There are several technical issues that need to be hammered out.
First is - Where do we get Hydrogen from? Extracting Hydrogen is expensive - Green & Blue Hydrogen: Current Levelized Cost of Production & Outlook | GEP Blog
Second - You need almost triple the storage to travel 400 miles on a hydrogen vehicle then an ICE vehicle.
There are hydrogen fueled ICE vehicles that are much like gasoline ICE cars but they use H2 instead. Yes, they need 3 times the fuel capacity due to low efficiency as @MikeInNH posted.
There are hydrogen fuel cell vehicles that produce electricity to power an electric motor. Three are available for sale in the US for a while now and all get 300 miles per tankful. Comparable to many EVs. The tanks are not huge because the efficiency is better than H2 powered ICE cars. California-only sales because there is an H2 delivery network.
The leaders in this technology are forklifts at warehouses for WalMart, Amazon and others.
Developing a distribution network will take many years, and $$$$. The only US fueling stations are in CA:
I doubt hydrogen fuel for passenger vehicles would even be an issue, except that hydrogen can be extracted from crude oil. The oil companies are probably a little worried by the rise of electric cars, and are looking for another use for their product. And they have a lot of political clout.
True…But the energy cost is too high.
Are you saying we can get hydrogen from crude? That’s incorrect. One of the biggest uses for hydrogen today is in ‘cracking’ crude oil, adding hydrogen to create more useful products from heavier products.
Hydrogen can be made from natural gas, but that generates CO2. Oil companies aren’t the ones initially pushing hydrogen, but if it’s needed, they’ll find a way to help supply it. Who else can come up with a gas storage and distribution network?
Yes. Google “extracting hydrogen from crude oil” for example.
Main link is about obtaining hydrogen from CH4, which is natural gas, not crude. I guarantee nobody is obtaining any meaningful amount of hydrogen from actual liquid crude oil. Is it technically possible? Sure, but it’s the exact opposite of what is actually being done, the addition of hydrogen to crude to make more valuable products.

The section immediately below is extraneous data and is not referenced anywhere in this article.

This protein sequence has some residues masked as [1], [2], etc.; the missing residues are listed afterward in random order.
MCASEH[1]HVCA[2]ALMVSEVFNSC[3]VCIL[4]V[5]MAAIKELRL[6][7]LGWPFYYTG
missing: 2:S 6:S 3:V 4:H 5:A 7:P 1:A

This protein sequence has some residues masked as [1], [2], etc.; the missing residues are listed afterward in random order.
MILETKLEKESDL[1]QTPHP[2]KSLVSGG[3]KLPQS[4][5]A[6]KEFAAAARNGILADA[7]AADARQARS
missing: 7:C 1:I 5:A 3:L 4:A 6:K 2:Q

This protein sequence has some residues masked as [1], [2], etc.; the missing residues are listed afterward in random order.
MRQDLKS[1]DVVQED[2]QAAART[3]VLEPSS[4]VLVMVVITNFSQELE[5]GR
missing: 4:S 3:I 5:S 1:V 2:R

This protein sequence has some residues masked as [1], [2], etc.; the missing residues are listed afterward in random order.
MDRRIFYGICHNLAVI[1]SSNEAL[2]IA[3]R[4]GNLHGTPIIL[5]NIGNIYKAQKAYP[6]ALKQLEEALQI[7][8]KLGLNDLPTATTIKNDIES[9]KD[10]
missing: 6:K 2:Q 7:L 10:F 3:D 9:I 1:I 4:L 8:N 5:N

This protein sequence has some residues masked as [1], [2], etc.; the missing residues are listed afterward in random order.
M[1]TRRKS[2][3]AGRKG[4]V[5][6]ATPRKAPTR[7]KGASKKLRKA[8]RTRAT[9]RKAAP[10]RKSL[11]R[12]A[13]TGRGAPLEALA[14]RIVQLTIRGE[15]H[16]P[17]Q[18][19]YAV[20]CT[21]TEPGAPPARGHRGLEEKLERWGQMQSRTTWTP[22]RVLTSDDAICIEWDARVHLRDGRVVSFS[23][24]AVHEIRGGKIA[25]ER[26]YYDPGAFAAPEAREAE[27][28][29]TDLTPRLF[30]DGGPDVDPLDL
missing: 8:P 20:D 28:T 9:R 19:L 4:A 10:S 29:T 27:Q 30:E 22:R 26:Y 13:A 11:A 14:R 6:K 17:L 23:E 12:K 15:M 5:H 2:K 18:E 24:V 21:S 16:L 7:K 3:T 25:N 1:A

Here’s a good description of the actual sources and uses for hydrogen:
Production of hydrogen - U.S. Energy Information Administration (EIA)
Again, the main source of hydrogen is ‘steam-methane reforming’, using natural gas.
Like I said, it’s possible. It is not being done at any meaningful level.
Reading your link, it’s a patent, not an actual project. It says “The research is highly innovative and exciting. It’s an adaptation of some 1970’s fire-flood production concepts, but tuned to a modern day perspective.”
Now my BS alarms are going off, full volume! I’ve worked on fire-flood projects, they are some of the most difficult projects to implement and control, and are known for creating large volumes of noxious gas that is difficult to deal with. The technology has largely been abandoned by the oil industry because of that. Their claim (backed up by zero data or technical information) that their process will flow nice, clean hydrogen at the surface and leave all the nasty stuff underground is laughable.
There are hundreds of patents on various processes to get energy out of oil reservoirs. The vast majority of them yield nothing.
I just looked at their web site, they’re using the same process (pure oxygen injection) that I was part of back in 1980 to 1983. The result? It was a CO2 generation project, failed to produce any additional oil (or hydrogen, for that matter). Pure oxygen is extremely reactive, I cannot imagine how they expect to control its reaction with oil underground to yield only hydrogen.
I thought H2 would be yielded from electrolysis from electricurrents generated by solar cells.
Can be done that way, but why not just use the electricity to charge batteries? No need for a huge new distribution network.
Can morenergy be contained as compressed H2 in tanks than what can be stored in batteries?
Manyears ago in aerospace we had many problems handling hydrogen. The diatomic molecules of hydrogen are so small, theyvill migrate (leak) through glass, I recall.
I always wondered if it would be.tter to efficiently burnatural gas to generatelectricity sento heat homes rather than to pipe it as we do today. Our gas furnace is only 80% efficient.
Very true. And hydrogen is explosive at a much wider range of concentrations than methane.
It can be…but still a high energy cost.
Electrolysis takes kWhrs and reduces it by 40% to make H2. H2 is then send through a fuel cell to make 60% of the kWhrs into electricity. 40% loss at each stage.
Batteries and chargers are more efficient. Even lead acid batteries and chargers are more efficient. Lithium blows lead acid away with roughtly 10% loss in to out.
Why not use Li batteries instead of H2 ICEs in forklifts?
The batteries would add much lower center of gravityveight, which is good for.klifts.
Too long a charge time?